Catholic Corner - How First Christians Worshipped
In A.D. 155, a scholarly convert from Samaria, wrote to the Roman emperor describing what we can, even now, recognize as the Mass. It’s worth quoting in length:
“On the day we call the day of the sun, all who dwell in the city or country gather in the same place. The memoirs of the apostles and the writings of the prophets are read, as much as time permits. When the reader has finished, he who presides over those gathered admonishes and challenges them to imitate these beautiful things. Then we all rise together and offer prayers for ourselves . . . And for all others, wherever they may be, so that we may be found righteous by our life and actions, and faithful to the commandments, so as to obtain eternal salvation. When the prayers are concluded we exchange the kiss. Then someone brings bread and a cup of water and wine mixed together to him who presides over the brethren. He takes them and offers praise and glory to the Father of the universe, through the name of the Son and the Holy Spirit and for a considerable time he gives thanks (in Greek: eucharistian) that we have been judged worthy of these gifts. When he has concluded the prayers and thanksgivings, all present give voice to an acclamation by saying: “Amen.” When he who presides has given thanks and the people have responded, those whom we call deacons give to those present the “eucharisted” bread, wine and water and take them to those who were absent.”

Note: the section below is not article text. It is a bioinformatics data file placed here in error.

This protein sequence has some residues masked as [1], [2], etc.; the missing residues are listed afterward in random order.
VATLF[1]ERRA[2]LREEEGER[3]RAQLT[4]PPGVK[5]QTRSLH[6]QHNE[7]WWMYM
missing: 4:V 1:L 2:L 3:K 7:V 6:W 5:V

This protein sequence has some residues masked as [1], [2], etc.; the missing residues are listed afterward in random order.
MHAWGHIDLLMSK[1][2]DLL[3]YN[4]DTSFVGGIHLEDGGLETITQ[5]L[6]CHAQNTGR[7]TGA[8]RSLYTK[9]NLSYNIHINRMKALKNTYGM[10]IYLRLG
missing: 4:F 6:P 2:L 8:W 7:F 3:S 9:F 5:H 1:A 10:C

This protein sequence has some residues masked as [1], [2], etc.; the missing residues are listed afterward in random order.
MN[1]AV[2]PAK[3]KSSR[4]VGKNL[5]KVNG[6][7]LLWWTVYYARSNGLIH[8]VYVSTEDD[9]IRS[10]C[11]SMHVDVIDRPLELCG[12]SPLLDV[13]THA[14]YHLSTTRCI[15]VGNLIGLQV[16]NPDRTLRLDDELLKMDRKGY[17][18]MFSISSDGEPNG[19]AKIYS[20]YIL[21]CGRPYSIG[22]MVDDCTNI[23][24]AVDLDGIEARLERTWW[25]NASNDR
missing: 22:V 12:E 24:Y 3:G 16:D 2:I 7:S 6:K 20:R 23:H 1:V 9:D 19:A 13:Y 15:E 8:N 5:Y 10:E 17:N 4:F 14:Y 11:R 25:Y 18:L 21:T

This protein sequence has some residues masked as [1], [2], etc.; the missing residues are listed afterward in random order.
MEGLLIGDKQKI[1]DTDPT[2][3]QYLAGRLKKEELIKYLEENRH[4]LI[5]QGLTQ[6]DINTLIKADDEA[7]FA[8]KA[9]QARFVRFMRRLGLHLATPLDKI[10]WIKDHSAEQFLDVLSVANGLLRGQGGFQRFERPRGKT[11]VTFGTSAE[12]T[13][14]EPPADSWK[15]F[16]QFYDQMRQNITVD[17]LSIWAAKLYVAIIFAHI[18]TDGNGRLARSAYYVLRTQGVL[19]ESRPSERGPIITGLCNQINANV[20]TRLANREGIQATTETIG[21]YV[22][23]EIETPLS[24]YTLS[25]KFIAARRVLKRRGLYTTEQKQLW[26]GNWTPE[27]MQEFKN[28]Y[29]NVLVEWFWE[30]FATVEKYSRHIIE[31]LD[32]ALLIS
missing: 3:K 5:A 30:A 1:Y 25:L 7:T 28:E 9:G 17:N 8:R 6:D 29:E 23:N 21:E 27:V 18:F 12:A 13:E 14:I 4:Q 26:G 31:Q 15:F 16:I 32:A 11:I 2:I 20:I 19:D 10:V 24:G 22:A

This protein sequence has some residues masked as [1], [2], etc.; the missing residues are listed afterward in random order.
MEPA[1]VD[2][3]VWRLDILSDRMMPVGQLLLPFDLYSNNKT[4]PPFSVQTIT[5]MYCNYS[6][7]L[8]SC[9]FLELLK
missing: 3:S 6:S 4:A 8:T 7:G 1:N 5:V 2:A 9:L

Justin begins his description by placing it squarely on “the day of the sun” - Sunday, which was the day Jesus rose from the dead. This identification of “the Lord’s day” with Sunday is the universal testimony of the early Christians. As the primary day of worship, Sunday had fulfilled and replaced the seventh day, the Sabbath of the Jews.
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